Fairfield residents to fight planned animal hospital, pet hotel – CTPost

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FAIRFIELD —  A “modern, state of the art, full service animal hospital” will go before the Plan and Zoning Commission Jan. 10. Neighbors, though, are worried about the area going to the dogs.

Residents have started organizing opposition to the plan for the property, which currently is the site of an abandoned car dealership. The proposal for Spot On Veterinary Hospital and Hotel is to convert the property into an animal hospital with a pet hotel and pet day care with grooming and training services.

The applicant is requesting site plan approval and a zoning regulation amendment to allow for the use. Residents have expressed concerns about its impact on the immediate area and the amendment’s possible impact on the town as a whole.  

Julia Mackeprang, a resident living on Overhill Road, said she was neutral about the plans at first, until one of her neighbors reached out to people living next to similar facilities in other towns, and found many people were unhappy.

“Across the board, they have pretty horrible experiences living next to this type of facility, due to the noise and the smell, ” she said. “We read about a lawsuit that’s ongoing right now in New Haven with a business called Paw Haven. ”

Mackeprang said the amendment proposed by the applicant could lead to other similar facilities being built in commercial districts abutting residential neighborhoods across the town. She noted residents possess created a petition opposing the plan, and it currently has more than 300 signatures.

John Knuff, the attorney for the applicant, did not respond to request for comment.

Mackeprang said the plans for the business say there will be more than a dozen dogs outside during the day for hours at a time every day.

“With so many people who work and study from home, the constant noise would be really disruptive, ” she said. “It’s a quality of life issue. We want to enjoy our homes and outdoor spaces. inch

Mackeprang said there is a large group of people working together to oppose the plan and the regulation change, noting those people extend beyond just being residents of their neighborhood. She said approximately 50 residents have written letters to the TPZ about the issue.  

One such resident is Wells Dixon, a Fairfield Place resident, who said Tuesday that the issue with the proposal is one that has been at the center of a lot of discourse around development in recent years.

“What kind of town is Fairfield? Are we primarily a residential town for families with children like mine? Or are we going to radically reshape the fundamental nature of this town to allow for commercial and, really, industrial type uses that have long been prohibited in most of the city? ” he said. “I’ve lived in town for more than a decade, and we certainly appreciate our local businesses. ”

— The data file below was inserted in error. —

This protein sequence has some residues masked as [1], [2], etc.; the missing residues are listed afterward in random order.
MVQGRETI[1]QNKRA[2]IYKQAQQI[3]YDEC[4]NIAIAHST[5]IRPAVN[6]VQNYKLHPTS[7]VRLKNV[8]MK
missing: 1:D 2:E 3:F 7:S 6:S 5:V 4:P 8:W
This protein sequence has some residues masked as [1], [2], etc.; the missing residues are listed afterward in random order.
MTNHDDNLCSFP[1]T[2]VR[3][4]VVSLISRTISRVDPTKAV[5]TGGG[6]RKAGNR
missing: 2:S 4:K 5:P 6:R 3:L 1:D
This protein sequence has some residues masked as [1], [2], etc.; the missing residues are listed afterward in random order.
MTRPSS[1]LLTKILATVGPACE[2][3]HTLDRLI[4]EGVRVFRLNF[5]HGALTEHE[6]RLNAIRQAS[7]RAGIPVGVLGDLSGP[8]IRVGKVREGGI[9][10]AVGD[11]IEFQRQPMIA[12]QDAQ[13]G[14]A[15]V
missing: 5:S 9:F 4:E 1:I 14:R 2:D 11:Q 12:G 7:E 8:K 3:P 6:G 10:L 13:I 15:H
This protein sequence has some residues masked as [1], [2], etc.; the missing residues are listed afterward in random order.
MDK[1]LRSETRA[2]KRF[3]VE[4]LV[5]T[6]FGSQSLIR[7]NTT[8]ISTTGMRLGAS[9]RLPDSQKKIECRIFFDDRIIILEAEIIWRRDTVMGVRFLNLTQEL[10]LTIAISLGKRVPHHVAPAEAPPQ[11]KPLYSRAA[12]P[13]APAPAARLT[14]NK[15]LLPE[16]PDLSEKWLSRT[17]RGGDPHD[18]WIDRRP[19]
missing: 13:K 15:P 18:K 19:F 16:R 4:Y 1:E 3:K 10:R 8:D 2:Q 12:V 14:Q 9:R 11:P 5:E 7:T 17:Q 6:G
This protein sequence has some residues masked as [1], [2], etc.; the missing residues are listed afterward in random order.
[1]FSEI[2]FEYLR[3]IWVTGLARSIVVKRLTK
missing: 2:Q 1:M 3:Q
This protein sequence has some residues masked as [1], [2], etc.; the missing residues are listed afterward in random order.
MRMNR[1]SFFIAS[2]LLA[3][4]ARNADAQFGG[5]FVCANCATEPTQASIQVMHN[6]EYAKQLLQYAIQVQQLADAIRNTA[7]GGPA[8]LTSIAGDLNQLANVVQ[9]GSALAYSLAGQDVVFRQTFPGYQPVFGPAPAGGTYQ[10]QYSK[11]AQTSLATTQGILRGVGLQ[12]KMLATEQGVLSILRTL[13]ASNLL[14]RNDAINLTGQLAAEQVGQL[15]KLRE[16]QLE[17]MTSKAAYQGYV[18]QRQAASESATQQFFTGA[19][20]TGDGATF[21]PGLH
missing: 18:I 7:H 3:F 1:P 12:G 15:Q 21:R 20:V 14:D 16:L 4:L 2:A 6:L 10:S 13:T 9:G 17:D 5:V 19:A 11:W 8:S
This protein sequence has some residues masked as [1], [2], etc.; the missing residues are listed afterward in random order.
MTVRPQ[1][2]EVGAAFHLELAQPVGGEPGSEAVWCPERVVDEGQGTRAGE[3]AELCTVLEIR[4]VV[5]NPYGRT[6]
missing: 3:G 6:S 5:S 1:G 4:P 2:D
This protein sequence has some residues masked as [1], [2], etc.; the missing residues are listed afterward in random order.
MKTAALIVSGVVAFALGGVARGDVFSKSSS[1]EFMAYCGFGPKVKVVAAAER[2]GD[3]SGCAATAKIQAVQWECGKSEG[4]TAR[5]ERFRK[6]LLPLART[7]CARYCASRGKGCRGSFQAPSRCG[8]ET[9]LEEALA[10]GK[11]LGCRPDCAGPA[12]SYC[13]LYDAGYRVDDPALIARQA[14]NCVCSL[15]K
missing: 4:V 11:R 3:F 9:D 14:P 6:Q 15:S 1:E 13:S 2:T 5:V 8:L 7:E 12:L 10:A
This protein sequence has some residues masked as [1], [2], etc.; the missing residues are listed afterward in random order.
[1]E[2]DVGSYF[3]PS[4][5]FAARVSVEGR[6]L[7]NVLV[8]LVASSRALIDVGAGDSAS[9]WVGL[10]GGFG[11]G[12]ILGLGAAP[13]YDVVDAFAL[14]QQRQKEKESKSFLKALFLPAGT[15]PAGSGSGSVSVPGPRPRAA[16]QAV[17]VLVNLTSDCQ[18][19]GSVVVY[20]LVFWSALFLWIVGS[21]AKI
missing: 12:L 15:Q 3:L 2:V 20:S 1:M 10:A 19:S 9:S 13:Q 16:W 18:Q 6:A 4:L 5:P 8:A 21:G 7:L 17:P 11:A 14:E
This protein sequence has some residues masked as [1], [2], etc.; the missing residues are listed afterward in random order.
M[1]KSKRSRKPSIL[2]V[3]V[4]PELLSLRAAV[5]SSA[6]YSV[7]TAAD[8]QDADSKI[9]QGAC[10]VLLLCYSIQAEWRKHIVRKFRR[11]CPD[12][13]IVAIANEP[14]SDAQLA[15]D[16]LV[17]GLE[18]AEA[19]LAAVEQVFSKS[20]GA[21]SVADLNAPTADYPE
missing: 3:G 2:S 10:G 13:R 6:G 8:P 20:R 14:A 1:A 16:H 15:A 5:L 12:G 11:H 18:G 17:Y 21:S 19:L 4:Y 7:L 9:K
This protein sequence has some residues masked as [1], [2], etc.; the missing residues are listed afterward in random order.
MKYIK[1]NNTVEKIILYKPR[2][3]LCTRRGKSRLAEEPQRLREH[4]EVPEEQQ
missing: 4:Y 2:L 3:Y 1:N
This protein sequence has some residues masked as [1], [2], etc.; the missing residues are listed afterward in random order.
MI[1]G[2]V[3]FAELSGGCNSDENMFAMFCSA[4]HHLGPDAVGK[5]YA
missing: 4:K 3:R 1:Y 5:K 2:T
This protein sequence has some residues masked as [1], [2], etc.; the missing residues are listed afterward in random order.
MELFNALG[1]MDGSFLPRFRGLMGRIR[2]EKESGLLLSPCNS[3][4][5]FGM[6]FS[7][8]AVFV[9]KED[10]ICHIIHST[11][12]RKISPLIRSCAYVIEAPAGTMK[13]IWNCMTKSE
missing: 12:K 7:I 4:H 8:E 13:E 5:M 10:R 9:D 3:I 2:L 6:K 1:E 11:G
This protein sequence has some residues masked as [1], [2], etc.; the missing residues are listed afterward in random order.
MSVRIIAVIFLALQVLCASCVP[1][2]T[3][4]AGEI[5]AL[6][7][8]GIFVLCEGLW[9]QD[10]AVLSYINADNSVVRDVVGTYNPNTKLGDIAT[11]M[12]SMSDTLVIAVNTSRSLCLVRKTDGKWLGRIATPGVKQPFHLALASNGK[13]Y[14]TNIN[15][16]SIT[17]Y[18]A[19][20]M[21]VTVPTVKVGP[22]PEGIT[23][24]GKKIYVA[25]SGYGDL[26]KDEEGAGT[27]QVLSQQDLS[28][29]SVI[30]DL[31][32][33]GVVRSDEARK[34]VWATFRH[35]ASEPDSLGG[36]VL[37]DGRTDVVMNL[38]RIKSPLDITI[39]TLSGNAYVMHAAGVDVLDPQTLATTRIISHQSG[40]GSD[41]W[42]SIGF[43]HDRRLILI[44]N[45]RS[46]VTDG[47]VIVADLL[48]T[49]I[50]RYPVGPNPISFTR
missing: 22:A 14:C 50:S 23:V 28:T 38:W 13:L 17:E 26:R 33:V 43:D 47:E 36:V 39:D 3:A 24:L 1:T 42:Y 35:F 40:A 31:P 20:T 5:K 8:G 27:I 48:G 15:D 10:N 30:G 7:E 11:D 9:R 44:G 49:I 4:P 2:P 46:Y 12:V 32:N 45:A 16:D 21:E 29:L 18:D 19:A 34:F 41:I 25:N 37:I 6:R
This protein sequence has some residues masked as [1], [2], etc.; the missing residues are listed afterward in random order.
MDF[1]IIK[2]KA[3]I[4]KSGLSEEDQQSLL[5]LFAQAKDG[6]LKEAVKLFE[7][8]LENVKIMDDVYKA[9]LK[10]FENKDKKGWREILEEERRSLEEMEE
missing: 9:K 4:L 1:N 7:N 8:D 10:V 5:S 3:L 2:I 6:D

But , Dixon said, those businesses have to be appropriate plus complimentary to the residential character of the town. He stated the town’s plan of conservation and development guides what that means, and is especially important when it comes to businesses that are literally “over the fence” from residential communities.

Dixon said the proposed modification would have “significant negative consequences” both for his neighborhood and for the town at large. He said people in his community have real concerns regarding allowing commercial dog boarding, such as those about noise, smells and dogs biting people.

“If a dog were to get out and bite one of my kids, that would be a huge problem for everybody, ” he said, going on to speak about sound issues. “One or two dogs barking incessantly will be annoying. Eighty to 100 dogs barking incessantly is usually torture. ” 

Dixon mentioned the amendment, if passed, would allow for that to be an issue in any area near the designed commercial district, which the majority of 2269 Post Rd. is zoned as, and which the amendment impacts.  

Ben Proto, an attorney hired by other neighbors to oppose the plans as well as the Chairman of Connecticut’s Republican State Central Committee, said the regulation as written by the applicant is broad and vague.

“Normally, there’s very specific criteria, inch he said. “When you read language and it says, ‘Reasonable effort shall be made to eradicate unreasonable noise plus smell’ — unreasonable in order to who? What are reasonable efforts and who gets to decide that? ”

Proto stated the veterinary hospital and hotel is needed in Fairfield, but there are other properties that would be a better fit. He mentioned he also takes problem with how the proposal is framed.

“Basically, what they are attempting to do here is say, ‘We’re a veterinary hospital that is going to offer dog daycare services, “‘ he said. “When the reality is they are a dog daycare facility that’s going to maybe offer some level of veterinary services. ”

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